The recent announcement by Olam that they will be raising debt with warrants of US$1.25 bil is nothing short of shocking. This comes right after the CEO Sunny Verghese saying that they did not need to go back to bond markets for another 6 months or so. The fact that they suddenly turned around makes their credibility questionable.
High Cost of Debt
For each 1000 shares, rights will be issued to buy 313 bonds priced at 95cents on the dollar. These bonds come with a 6.75% coupon making them effectively 8% in yield. This is far higher than any of the bond issues Olam had done in the past few years. It shows a dramatic rise in risk levels.
Warrants Attached Makes the Rights Even Pricier
What’s worse is that the bonds are stapled with 162 free warrants to subscribe to Olam at $1.575 within the next 3-5 years. With the warrants, Carson Block estimates the effective cost to be in excess of 10%. Existing bond prices have dropped significantly, resulting in higher yields of up to 12%. So the cost of borrowing is extremely high now, reflecting the risks of Olam and may be unsustainable as Olam is significantly overleveraged and has huge cash burn. The cost of new debt is much higher now and Olam may be in trouble as the older debt tranches mature.
Temasek to Underwrite The Issue, A Bailout?
Why does Temasek need to underwrite the issue if banks were still lending money freely to Olam? Muddy Waters thinks that this is more of a bailout and confirms their theory that Olam was within days from collapsing. While days from collapsing may be somewhat exaggerated, the fact that Temasek has to underwrite the deal does say a lot about the bank’s support for Olam at this point. Remember that some of the REITs were forced to issue highly dilutive rights issue as they were unable to refinance their debts when the banks turned off the taps.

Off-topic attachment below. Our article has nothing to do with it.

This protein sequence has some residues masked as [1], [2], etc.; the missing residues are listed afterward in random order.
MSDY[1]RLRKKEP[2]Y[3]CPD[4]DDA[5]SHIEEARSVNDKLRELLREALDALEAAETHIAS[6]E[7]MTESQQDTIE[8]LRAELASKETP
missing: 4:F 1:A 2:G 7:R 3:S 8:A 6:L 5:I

Olam’s Counter Reports Do Not Effectively Address Muddy Water’s Claims
After reading Olam’s counter reports, they have little to offer in terms of the huge accounting discrepancies highlighted by Muddy Waters. They also countered with a lawsuit which is useless and simply a waste of resources. It was a mistake to simply dismiss the 133 page report as there were a lot of issues raised which needed to be answered.
Olam’s Refusal To Take Muddy Waters Offer For a Rating Was a Big Mistake
Another mistake is for Olam to refuse to take up Muddy Waters offer a debt rating. Even Noble Group debt are rated, so why the fear of a proper debt rating for Olam? Unless they are afraid that a poor rating would push yields to even more unsustainable levels. Even then, the right move would be to bite the bullet and then try to address concerns raised by the debt rating agency to bring confidence back to investors.
It will be interesting to see how all this plays out. Bond holders who have debts maturing next year should hopefully be safe as the company is unlikely to fall that soon. The future debt maturities though are questionable. This can be seen by the drop in prices due to the higher duration for longer maturity bonds. Perpetual bond holders are the worst hit as they bought at par and now the perpetuals are trading less than 80cents on the dollar.
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